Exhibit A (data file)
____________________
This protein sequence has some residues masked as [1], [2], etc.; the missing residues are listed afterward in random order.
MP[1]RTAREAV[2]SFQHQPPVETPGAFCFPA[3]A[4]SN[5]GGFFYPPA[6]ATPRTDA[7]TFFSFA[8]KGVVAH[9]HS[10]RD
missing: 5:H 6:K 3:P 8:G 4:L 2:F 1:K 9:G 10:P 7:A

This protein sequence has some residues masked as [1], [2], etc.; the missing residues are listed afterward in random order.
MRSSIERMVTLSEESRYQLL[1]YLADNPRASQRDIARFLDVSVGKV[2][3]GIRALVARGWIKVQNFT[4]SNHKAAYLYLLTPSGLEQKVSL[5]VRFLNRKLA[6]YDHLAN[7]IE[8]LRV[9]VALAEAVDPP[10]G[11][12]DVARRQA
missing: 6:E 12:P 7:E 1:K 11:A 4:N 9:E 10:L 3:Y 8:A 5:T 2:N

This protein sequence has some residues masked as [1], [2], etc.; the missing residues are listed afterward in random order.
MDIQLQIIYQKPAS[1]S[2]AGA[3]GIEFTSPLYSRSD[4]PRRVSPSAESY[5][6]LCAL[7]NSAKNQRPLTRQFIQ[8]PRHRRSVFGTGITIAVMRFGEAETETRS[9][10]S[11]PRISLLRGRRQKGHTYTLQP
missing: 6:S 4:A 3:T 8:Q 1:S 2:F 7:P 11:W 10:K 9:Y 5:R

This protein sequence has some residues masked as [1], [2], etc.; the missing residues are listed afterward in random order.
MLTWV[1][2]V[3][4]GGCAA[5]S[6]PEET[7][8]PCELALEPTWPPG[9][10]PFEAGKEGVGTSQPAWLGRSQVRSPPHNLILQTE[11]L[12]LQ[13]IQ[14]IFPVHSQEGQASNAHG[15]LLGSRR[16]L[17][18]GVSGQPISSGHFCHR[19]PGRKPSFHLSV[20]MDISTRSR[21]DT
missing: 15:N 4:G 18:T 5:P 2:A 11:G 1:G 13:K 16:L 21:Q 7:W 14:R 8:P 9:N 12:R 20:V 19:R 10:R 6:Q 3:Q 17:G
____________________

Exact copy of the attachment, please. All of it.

This protein sequence has some residues masked as [1], [2], etc.; the missing residues are listed afterward in random order.
MP[1]RTAREAV[2]SFQHQPPVETPGAFCFPA[3]A[4]SN[5]GGFFYPPA[6]ATPRTDA[7]TFFSFA[8]KGVVAH[9]HS[10]RD
missing: 5:H 6:K 3:P 8:G 4:L 2:F 1:K 9:G 10:P 7:A

This protein sequence has some residues masked as [1], [2], etc.; the missing residues are listed afterward in random order.
MRSSIERMVTLSEESRYQLL[1]YLADNPRASQRDIARFLDVSVGKV[2][3]GIRALVARGWIKVQNFT[4]SNHKAAYLYLLTPSGLEQKVSL[5]VRFLNRKLA[6]YDHLAN[7]IE[8]LRV[9]VALAEAVDPP[10]G[11][12]DVARRQA
missing: 6:E 12:P 7:E 1:K 11:A 4:N 9:E 10:L 3:Y 8:A 5:T 2:N

This protein sequence has some residues masked as [1], [2], etc.; the missing residues are listed afterward in random order.
MDIQLQIIYQKPAS[1]S[2]AGA[3]GIEFTSPLYSRSD[4]PRRVSPSAESY[5][6]LCAL[7]NSAKNQRPLTRQFIQ[8]PRHRRSVFGTGITIAVMRFGEAETETRS[9][10]S[11]PRISLLRGRRQKGHTYTLQP
missing: 6:S 4:A 3:T 8:Q 1:S 2:F 7:P 11:W 10:K 9:Y 5:R

This protein sequence has some residues masked as [1], [2], etc.; the missing residues are listed afterward in random order.
MLTWV[1][2]V[3][4]GGCAA[5]S[6]PEET[7][8]PCELALEPTWPPG[9][10]PFEAGKEGVGTSQPAWLGRSQVRSPPHNLILQTE[11]L[12]LQ[13]IQ[14]IFPVHSQEGQASNAHG[15]LLGSRR[16]L[17][18]GVSGQPISSGHFCHR[19]PGRKPSFHLSV[20]MDISTRSR[21]DT
missing: 15:N 4:G 18:T 5:P 2:A 11:G 1:G 13:K 16:L 21:Q 7:W 14:R 8:P 9:N 12:R 20:V 19:R 10:R 6:Q 3:Q 17:G